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Gordon Smith: No Plan B may lead to Stewart Regan walking away

SFA chief executive Stewart Regan (SNS)
Stewart Regan (SNS)

IN April, 2010, I resigned from my post as chief executive of the Scottish Football Association.

I did so because I was frustrated by many things about the Association, and the direction they were moving in.

The role calls for you to sometimes take flak for decisions you didn’t make and don’t agree with. I wasn’t prepared to do that any more.

I can see the current incumbent, Stewart Regan, now also having to quit.

He is catching a huge amount of criticism just now, and on more than one front.

Scotland’s failure to land Michael O’Neill after what was a very protracted pursuit of the Northern Ireland boss has the country up in arms.

The decision to accept invitations to play friendly fixtures in Peru and Mexico in the summer, just before our leading clubs will be preparing for their all-important European qualifiers, has also been controversial.

Now I fear we are reaching a point where everything the Association do is going to be under intense scrutiny by the media and, by extension, the Tartan Army.

As their figurehead, it is Regan who is going to have to answer for it.

I doubt he will have all the answers.

As I say, I have been there myself. It is not a pleasant situation to be in.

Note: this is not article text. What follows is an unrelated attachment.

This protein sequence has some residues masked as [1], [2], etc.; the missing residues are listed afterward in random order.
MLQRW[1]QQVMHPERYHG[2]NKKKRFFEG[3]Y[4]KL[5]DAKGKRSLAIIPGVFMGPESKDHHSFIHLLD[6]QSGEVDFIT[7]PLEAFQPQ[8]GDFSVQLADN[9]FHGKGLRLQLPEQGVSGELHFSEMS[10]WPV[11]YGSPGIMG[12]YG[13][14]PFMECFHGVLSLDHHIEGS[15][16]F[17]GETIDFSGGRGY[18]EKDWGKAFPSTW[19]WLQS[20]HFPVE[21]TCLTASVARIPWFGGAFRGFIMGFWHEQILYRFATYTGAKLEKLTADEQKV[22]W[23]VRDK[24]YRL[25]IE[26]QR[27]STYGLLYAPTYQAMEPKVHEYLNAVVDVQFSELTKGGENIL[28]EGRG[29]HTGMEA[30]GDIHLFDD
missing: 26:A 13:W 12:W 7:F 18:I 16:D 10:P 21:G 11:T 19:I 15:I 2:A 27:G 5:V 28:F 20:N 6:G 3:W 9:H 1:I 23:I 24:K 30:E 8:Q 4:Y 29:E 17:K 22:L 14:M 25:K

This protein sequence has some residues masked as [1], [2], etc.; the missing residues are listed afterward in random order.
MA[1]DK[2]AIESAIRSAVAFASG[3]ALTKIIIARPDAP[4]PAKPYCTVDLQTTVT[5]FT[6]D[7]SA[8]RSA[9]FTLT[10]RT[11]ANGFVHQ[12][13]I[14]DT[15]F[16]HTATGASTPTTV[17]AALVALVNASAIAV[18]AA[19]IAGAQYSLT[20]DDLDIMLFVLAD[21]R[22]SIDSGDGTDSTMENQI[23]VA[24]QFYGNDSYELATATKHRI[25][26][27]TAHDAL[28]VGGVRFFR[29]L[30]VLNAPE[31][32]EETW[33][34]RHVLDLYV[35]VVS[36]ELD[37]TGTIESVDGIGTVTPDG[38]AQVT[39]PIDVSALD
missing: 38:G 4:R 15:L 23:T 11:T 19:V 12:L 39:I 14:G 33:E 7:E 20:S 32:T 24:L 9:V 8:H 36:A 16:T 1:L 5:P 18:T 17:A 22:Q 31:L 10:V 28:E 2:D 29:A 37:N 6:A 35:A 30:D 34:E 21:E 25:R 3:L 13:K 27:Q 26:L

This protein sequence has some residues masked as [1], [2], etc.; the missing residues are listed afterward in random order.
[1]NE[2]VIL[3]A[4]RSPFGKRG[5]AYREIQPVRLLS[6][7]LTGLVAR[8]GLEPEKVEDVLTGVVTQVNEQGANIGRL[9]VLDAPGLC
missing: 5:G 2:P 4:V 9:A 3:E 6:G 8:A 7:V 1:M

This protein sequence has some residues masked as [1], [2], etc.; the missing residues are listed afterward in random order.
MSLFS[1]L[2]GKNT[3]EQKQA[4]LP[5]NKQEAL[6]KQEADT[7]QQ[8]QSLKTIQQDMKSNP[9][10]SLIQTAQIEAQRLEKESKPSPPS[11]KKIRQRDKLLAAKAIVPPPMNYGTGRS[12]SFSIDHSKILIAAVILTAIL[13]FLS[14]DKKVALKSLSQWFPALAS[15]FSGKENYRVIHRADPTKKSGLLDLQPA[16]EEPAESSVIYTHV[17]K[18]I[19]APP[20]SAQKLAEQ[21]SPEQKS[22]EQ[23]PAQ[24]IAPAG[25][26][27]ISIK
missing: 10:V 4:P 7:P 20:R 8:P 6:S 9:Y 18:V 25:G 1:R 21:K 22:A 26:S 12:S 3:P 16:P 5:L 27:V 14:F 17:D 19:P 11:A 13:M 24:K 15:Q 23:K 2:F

You don’t tend to get to these positions without being able to handle the media and Stewart is doing fine.

He made the point that the unsuccessful recruitment of O’Neill was a collective, rather than an individual, failure.

For me, though, the admission that the committee, or members of the committee, had met with O’Neill’s representatives prior to interview should be reason enough for Regan to quit.

That’s because you have to leave that meeting knowing whether or not the guy will take the job if he is offered it.

If you don’t, then forget about the interview and look elsewhere for someone who is prepared to take it and give you an indication of his intentions.

As it was, the SFA were cleverly manipulated by the man they were attempting to give a contract worth some £500,000 a year to.

I say that because this process has achieved three big wins for O’Neill, whom I am not entirely convinced ever really intended to take the job.

It has significantly raised his profile, has helped him land a much-improved contract from Northern Ireland and greatly endeared him to the supporters.

The amount of time it took the SFA to find this out is not so much an issue for me.

But if these things are going to take so long, there really has to be a positive outcome.

Michael took a break when his mother passed, which is entirely right. There are also official processes to be gone through.

The apparent absence of a Plan B is staggering, though, and a real problem.

With Steve Clarke ruling himself out, Alex McLeish would now be my choice.

He could be going in the front door at Hampden while Regan is heading for the exit.